So, what is the Tuning project? The American Historical Association has been awarded a three year grant to “develop common language that communicates to a broad audience the significance and value of a history degree.” To meet this goal, AHA has begun “a nationwide, faculty-led project to articulate the disciplinary core of historical study and to define what a student should understand and be able to do at the completion of a history degree program. This AHA project brings together accomplished history faculty from more than sixty institutions across the country. Tuning is a collaborative process which convenes experts in a discipline to spell out the distinctive skills, methods, and substantive range of that field. Participants then work to harmonize or ‘tune’ the core goals of their discipline and the curricula that support those goals on each participating campus.”
None of this is an attempt to generate a list of specific content (events, people, ideas, groups) to me mastered/memorized by students. Also, it moves the benefits of history education beyond the inchoate musings of venerable historian Gordon Wood who claims that a history education provides “wisdom.” Hmmm…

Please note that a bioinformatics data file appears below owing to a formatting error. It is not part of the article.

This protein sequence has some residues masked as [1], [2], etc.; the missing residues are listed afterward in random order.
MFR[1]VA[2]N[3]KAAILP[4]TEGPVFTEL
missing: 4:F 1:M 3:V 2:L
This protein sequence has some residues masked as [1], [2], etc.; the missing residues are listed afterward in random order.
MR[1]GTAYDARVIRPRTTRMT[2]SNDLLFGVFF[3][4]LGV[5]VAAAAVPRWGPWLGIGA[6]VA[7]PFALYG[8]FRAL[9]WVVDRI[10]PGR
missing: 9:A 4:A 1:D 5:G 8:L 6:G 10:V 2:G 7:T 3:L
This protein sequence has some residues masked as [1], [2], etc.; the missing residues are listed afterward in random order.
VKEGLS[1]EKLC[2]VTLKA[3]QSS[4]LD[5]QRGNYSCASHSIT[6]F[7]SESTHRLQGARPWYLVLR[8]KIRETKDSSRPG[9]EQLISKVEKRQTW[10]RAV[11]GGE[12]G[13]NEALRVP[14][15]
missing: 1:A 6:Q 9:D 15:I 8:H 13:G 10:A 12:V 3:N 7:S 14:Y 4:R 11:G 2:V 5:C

essential undertaking especially in the wake of the Common Core State Standards and 21st century teaching and learning initiatives. Maintaining the bridge between secondary and higher education will serve both schools and challenges James Loewen ‘s infamous claim about the disconnect between high school and college history in Lies My Teacher Told Me. Moreover, I am curious how the numerous “historical thinking” initiatives will be incorporated withing Tuning. I consider the efforts at the national history education clearing house and the history thinking project to be especially impressive.
- What are the benefits of teaching history?
- How does history education concepts of culture and globalization?
- To what extent should we teach history theory/thinking skills as part of the curriculum?
- Do we utilize multiple narratives beyond a national one when teaching history?
Professor France Titchener of the State University in Utah emphasizes the marketable skills students can learn through their study of Greek History. Their grades are based on only 25% of their historical knowledge. In age where information can be accessed on demand, this makes incredible sense. I encourage you to contact Dr. Titchener and the other professors engaged with the AHA to network, collaborate, and impact the goals of Tuning on history (especially secondary) education. As the Allman’s Brothers sing:
Crossroads, will you ever let him go?
Will you hide the dead man’s ghost,
Or will he lie, beneath the clay,
Or will his spirit roll away?